The latter is actually faster than the former, because the former first has to scan the entire document to find all the $ (' a ') elements and save them as jquery objects. Although the live function only needs to pass ' a ' as a string argument for subsequent judgment, the $ () function does not "know" that the method being linked will be. Live ().

On the other hand, the delegate method only needs to find and store the $ (document) element.
One way to avoid this problem is to call live that is bound outside of (document). Ready () so that it executes immediately. In this way, it runs before the DOM gets populated, so it doesn't look for elements or create jquery objects.
flexibility and chain capabilityThe live function is also quite confusing. Think of it as being chained to the set of $ (' a ') objects, but it actually works on the $ (document) object. For this reason, it can try to link the method to itself in a way that scares the dead. In fact, what I want to say is, with $.live (' a ',...) This form is a global jquery approach, and the live approach makes more sense. only CSS selectors are supportedFinally, there is a big drawback to the live approach, which is that it can only operate on a direct CSS selector, which makes it very inflexible. For more information about the disadvantages of CSS selectors, see the Exploring JQuery. Live () and. Die () article. Update: Thanks to Hacker news on Pedalpete and the Ellsass in the comments below remind me to join the next section. Why Choose. Live () or. Delegate () instead of. Bind ()After all, bind seems to be more explicit and straightforward, isn't it? Well, there are two reasons why we prefer to choose delegate or live rather than bind:1. To attach handlers to DOM elements that might not yet exist in the DOM. Because bind is directly binding handlers to individual elements, it cannot bind handlers to elements that do not yet exist on the page. 2. If you run $ (' a '). Bind (...) and the new link is added to the page via Ajax, your bind handler is not valid for these newly added links. Live and delegate, on the other hand, are bound to another ancestor node, so it is valid for any element that is present or future within that ancestor element. 3. Alternatively, to attach a handler to a single element or to a small group of elements, listen for events on the descendant elements instead of looping through and attaching the same function to the 100 elements in the DOM one after the other. Attaching a handler to a (or a small group) ancestor element rather than attaching the handler directly to all the elements on the page provides a performance benefit. Stop SpreadingThe last reminder I want to do is related to event propagation. Typically, we can terminate the execution of a handler function by using an event method like this:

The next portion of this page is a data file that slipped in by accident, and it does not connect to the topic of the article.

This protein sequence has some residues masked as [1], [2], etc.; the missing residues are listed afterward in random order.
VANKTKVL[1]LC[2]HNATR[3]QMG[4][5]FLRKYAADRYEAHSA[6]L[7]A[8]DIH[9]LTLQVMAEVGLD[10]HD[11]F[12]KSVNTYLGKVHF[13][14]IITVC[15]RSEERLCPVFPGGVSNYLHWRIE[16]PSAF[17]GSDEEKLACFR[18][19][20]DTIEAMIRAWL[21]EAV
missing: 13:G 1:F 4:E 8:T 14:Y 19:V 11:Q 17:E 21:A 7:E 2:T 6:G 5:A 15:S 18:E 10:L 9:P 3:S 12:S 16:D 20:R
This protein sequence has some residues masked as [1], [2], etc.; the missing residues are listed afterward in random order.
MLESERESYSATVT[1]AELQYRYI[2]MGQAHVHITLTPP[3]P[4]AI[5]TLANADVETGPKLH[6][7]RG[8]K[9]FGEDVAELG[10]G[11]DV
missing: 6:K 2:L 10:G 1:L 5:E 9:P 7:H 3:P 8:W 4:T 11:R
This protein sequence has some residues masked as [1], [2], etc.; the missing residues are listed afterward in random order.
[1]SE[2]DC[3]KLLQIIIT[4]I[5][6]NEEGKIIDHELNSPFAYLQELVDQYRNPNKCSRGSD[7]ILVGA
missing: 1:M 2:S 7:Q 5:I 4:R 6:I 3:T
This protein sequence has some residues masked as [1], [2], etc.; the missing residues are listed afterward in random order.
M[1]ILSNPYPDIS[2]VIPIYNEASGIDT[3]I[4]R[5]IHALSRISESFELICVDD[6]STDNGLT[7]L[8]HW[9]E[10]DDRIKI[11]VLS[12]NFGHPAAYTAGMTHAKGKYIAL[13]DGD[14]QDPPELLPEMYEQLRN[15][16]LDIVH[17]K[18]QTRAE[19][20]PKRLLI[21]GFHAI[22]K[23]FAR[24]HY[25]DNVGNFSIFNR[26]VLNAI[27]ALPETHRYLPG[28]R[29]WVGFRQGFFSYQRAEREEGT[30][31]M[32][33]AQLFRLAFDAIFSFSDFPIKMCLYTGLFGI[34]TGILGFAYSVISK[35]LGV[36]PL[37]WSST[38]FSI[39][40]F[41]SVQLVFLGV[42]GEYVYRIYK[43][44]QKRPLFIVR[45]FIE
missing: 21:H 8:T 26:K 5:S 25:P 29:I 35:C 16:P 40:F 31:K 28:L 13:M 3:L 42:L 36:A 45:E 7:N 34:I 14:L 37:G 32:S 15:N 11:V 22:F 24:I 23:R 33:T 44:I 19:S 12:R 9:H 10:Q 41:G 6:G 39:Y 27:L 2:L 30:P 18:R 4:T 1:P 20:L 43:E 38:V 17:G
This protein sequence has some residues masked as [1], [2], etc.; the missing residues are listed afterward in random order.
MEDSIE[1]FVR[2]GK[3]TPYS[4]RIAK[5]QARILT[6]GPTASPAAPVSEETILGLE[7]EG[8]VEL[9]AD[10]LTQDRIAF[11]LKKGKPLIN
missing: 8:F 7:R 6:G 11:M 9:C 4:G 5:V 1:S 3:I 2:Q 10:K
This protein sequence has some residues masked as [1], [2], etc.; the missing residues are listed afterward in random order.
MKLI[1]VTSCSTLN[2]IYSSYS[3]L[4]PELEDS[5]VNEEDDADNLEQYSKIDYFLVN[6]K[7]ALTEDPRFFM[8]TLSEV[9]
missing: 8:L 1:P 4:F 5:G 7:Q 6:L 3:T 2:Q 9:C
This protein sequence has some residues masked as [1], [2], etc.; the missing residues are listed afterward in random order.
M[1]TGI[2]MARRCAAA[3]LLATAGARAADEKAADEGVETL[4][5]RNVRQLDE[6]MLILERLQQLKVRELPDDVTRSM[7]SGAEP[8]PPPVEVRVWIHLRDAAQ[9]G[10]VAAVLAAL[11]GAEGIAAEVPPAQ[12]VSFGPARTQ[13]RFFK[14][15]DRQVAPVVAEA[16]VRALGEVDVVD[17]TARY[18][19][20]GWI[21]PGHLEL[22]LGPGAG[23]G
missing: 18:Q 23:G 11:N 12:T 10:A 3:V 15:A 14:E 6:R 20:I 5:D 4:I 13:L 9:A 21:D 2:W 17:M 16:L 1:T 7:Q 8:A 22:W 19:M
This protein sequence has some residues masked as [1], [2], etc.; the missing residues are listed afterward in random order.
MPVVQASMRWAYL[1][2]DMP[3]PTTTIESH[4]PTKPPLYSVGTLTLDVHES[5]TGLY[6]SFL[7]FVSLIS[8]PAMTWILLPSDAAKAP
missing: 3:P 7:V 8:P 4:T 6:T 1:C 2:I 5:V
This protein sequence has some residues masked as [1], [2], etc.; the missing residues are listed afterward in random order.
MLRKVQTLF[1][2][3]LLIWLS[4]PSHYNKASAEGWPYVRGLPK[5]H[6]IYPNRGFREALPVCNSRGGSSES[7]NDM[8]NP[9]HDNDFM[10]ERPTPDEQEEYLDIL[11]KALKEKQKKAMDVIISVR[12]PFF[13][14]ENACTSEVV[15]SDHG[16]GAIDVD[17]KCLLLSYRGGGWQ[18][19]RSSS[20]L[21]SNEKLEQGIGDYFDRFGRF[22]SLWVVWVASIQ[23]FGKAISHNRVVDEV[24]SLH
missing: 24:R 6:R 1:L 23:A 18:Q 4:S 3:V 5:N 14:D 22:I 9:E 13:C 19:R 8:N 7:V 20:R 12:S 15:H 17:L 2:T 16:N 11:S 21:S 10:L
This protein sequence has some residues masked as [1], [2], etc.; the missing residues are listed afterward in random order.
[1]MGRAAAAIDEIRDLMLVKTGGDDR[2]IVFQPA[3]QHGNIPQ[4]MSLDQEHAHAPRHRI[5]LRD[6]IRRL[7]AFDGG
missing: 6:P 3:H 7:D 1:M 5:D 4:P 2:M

Copy CodeThe code is as follows:
$ (' a '). bind (' click ', Function (e) {
E.preventdefault ()
E.stoppropagation ()}
However, when we use the live or delegate method, the handler is not actually running, and the function does not run until the event bubbles to the element that the handler is actually bound to. And so far, our other handlers from. Bind () have already run

The difference between. bind (),. Live (), and. Delegate () in jquery